08.02.12 - Electric vehicles have quite a good image in Switzerland, according to a study conducted by EPFL’s Transport Center in association with the company Renault Suisse.

A public transport user, owning one or more cars, comfortably well-off . . . and Swiss-German. This is just one of the profiles of people who are potentially interested in buying an electric vehicle in Switzerland. The identification of these target segments within the Swiss population has been performed jointly by the Transportation Center (TraCE) and the Transport and Mobility Laboratory (TRANSP-OR) at EPFL as part of a study performed in cooperation with Renault Suisse SA. The results are being presented today in Lucerne, on the occasion of the 3rd Electric Mobility Congress.

The French automotive company, which is preparing to launch a new range of electric vehicles, wanted to be able to understand and predict the demand for such vehicles, and thus to get a clearer idea of the potential of the market in Switzerland. A secondary goal was to better understand how the Swiss perceive this technology and its impacts.

The outcome is that electric vehicles are rather well thought of in Switzerland, whether because of the protection of the environment, their reliability or technological innovation. More than one out of two people questioned had a positive opinion of the electric car, with a more marked interest in German-speaking and Italian-speaking Switzerland than in French-speaking Switzerland.

Although there are obviously potential savings on fuel, the price of the vehicle is actually a determining factor in the decision to buy. Government incentives would have a significant impact, provided that the contribution was sufficient (more than 5000 Swiss francs). When looked at from a social-demographic angle, those who tended to be more favorable to the acquisition of an electric car were people who used public transport for their daily journeys, households with two vehicles, and those with relatively high incomes (8000 Swiss francs per month or more).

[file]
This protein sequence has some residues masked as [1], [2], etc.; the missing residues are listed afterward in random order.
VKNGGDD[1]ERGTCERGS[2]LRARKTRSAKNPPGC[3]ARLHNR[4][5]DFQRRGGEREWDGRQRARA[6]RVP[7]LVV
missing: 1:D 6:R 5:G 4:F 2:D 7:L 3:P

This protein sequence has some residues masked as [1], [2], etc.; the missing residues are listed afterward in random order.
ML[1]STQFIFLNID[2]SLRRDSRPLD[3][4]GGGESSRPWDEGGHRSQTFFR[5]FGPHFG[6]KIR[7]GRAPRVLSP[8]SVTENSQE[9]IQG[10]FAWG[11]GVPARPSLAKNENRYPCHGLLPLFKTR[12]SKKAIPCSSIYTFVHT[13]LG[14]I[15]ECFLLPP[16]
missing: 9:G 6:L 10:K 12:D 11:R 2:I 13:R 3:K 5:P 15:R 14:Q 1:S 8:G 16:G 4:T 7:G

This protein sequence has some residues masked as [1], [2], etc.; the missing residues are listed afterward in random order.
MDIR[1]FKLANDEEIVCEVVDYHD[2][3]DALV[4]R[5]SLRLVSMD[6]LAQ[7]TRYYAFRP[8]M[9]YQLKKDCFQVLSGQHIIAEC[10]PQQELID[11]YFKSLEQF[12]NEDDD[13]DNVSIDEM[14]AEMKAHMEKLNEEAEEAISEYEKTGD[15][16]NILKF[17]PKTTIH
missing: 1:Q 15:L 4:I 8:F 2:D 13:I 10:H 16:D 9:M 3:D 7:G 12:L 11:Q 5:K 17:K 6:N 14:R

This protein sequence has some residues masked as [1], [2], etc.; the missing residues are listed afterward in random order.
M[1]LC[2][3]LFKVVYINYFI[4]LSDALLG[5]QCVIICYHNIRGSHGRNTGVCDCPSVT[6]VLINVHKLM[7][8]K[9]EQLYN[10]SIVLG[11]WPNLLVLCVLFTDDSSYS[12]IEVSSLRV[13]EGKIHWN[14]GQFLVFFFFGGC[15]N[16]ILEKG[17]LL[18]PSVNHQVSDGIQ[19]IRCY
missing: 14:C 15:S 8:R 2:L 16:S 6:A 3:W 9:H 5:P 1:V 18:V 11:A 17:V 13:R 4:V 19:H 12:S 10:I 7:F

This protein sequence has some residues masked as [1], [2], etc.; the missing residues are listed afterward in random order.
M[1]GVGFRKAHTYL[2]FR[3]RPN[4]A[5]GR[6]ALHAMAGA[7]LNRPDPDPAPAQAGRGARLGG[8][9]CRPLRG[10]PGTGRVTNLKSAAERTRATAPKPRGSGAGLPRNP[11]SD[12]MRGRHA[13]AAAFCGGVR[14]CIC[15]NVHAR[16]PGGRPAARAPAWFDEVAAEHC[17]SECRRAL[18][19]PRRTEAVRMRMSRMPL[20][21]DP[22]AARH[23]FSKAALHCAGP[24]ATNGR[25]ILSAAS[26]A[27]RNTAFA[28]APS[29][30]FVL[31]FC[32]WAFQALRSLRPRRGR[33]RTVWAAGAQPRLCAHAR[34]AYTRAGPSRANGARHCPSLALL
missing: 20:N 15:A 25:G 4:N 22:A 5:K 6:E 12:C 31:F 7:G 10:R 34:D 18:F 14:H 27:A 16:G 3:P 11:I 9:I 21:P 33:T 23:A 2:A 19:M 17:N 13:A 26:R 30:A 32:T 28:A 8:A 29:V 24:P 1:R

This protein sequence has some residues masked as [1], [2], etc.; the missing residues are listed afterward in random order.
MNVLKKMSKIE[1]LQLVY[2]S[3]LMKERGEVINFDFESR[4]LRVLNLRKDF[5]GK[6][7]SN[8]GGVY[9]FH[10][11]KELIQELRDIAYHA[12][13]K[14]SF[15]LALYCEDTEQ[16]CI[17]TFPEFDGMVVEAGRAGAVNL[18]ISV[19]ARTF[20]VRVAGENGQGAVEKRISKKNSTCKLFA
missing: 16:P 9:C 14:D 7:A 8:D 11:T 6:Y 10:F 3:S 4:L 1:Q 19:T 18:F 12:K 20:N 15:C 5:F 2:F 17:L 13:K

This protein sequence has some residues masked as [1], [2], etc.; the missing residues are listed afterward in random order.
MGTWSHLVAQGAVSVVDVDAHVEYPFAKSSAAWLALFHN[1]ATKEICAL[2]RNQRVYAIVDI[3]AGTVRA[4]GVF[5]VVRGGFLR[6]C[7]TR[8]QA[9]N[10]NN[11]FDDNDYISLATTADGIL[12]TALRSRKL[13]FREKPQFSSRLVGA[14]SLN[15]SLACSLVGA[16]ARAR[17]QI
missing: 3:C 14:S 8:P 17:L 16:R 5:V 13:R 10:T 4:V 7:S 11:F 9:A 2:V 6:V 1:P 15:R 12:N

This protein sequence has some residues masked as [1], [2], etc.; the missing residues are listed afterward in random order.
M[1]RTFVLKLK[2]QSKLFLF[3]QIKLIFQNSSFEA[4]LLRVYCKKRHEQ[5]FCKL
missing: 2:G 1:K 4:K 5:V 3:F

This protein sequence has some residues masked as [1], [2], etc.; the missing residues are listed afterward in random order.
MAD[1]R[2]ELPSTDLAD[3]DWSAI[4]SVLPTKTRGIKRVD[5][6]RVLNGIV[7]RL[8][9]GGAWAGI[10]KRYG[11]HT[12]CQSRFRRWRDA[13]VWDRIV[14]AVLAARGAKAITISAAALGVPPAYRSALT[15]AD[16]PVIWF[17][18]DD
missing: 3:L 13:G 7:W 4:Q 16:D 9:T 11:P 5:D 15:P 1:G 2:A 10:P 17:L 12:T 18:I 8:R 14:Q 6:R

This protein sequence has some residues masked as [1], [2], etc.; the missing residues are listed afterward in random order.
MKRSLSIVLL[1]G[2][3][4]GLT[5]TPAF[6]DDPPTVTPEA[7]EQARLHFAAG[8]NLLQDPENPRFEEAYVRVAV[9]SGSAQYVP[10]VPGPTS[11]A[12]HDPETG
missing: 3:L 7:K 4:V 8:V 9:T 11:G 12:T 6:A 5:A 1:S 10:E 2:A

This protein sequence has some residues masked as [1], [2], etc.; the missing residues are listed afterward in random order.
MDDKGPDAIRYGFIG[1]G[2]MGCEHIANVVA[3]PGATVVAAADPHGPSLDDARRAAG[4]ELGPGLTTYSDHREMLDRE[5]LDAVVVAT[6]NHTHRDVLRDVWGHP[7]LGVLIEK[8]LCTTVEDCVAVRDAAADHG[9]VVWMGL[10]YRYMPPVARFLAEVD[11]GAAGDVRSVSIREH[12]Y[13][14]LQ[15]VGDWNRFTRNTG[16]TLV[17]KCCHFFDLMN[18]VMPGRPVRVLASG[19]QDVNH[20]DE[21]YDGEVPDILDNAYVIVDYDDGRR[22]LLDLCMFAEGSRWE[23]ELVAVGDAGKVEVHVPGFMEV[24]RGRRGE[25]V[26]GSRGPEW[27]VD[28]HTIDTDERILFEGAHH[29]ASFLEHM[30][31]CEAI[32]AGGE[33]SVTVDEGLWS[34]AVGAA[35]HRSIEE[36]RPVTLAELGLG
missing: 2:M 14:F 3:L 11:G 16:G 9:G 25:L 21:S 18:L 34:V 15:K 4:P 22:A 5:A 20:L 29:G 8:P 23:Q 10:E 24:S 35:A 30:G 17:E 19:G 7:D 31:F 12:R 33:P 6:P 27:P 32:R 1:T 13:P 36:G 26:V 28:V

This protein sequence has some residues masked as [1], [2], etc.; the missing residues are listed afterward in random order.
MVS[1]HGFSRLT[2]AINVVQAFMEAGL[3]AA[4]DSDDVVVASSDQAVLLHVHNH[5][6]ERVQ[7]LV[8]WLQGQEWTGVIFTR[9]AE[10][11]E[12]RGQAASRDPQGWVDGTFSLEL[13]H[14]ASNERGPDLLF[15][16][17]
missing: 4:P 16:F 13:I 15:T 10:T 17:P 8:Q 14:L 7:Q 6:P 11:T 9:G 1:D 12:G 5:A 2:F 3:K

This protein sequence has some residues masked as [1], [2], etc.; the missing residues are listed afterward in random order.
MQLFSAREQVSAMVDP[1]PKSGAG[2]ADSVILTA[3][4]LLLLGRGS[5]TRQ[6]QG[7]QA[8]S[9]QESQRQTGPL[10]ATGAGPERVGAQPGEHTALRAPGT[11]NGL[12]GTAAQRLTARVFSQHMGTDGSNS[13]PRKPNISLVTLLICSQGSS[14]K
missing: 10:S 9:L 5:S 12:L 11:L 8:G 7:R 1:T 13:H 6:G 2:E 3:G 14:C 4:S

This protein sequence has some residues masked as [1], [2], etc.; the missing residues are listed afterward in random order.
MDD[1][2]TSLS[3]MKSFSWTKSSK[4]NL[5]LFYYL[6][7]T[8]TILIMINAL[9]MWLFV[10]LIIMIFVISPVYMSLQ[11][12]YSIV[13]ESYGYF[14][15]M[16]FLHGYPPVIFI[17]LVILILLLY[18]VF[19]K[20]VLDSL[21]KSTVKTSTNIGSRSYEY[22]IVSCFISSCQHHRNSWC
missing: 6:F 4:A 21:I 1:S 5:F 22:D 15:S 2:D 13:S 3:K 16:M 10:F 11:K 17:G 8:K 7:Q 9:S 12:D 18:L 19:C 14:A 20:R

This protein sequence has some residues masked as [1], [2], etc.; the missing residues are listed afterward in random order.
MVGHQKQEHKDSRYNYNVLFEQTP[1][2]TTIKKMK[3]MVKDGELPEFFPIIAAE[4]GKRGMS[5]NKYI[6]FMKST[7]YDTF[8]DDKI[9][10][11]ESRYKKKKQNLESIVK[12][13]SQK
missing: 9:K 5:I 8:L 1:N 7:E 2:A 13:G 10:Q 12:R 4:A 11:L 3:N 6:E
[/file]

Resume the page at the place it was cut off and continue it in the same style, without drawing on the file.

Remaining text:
Leasing the battery

The survey was made more original by the introduction of some innovative ideas, such as being able to lease the battery, or an option to buy mobility services when acquiring the vehicle. In this way, it was possible to evaluate more accurately the acceptance levels within the population.

Conducted in 2011, and involving a sample of around 700 people, the collection of the data took account of many different parameters. These were mainly social-demographic – age, gender, level of education, profession, and preferred mobility patterns – and psychometric, including ecological conscience, attitudes towards new technologies and cars in general, and their perception of electric vehicles.

Factual and very precise data were also collected and integrated on the type(s) of vehicle(s) owned at the date of the interview, their make, their date of purchase, any intention to buy a new one, the price the interviewee would be prepared to pay, and the importance given to specific factors such as the time needed to recharge the battery, as well as the level range.

Multiple scenarios

Using all the information gathered, the researchers developed an original methodology, intended to place those taking part in the survey in a hypothetical situations of vehicle choices and asking them to indicate their preferences. The resulting data were then used to develop a “discrete choice” model that enables the prediction of a purchase decision (for an electric vehicle) according to the characteristics of the vehicle and the individuals taking part in the survey.

“This method of survey is called ‘stated preferences’”, notes Michaël Thémans, Deputy Director of the Transportation Center, “and it’s perfectly suited to a case like this, where the goal is to establish the level of interest for an object or a service that isn’t yet on the market.”

- Glerum, A., Thémans, M., and Bierlaire, M. (2011). Modeling demand for electric vehicles: the effect of car users’ attitudes and perceptions. Proceedings of the Second International Choice Modeling Conference (ICMC) July 4-6, 2011.

- Glerum, A., Thémans, M., and Bierlaire, M. (2011). Emergence of electric mobility: a nested approach to vehicle choice modeling. Proceedings of the 11th Swiss Transport Research Conference (STRC) May 11-13, 2011.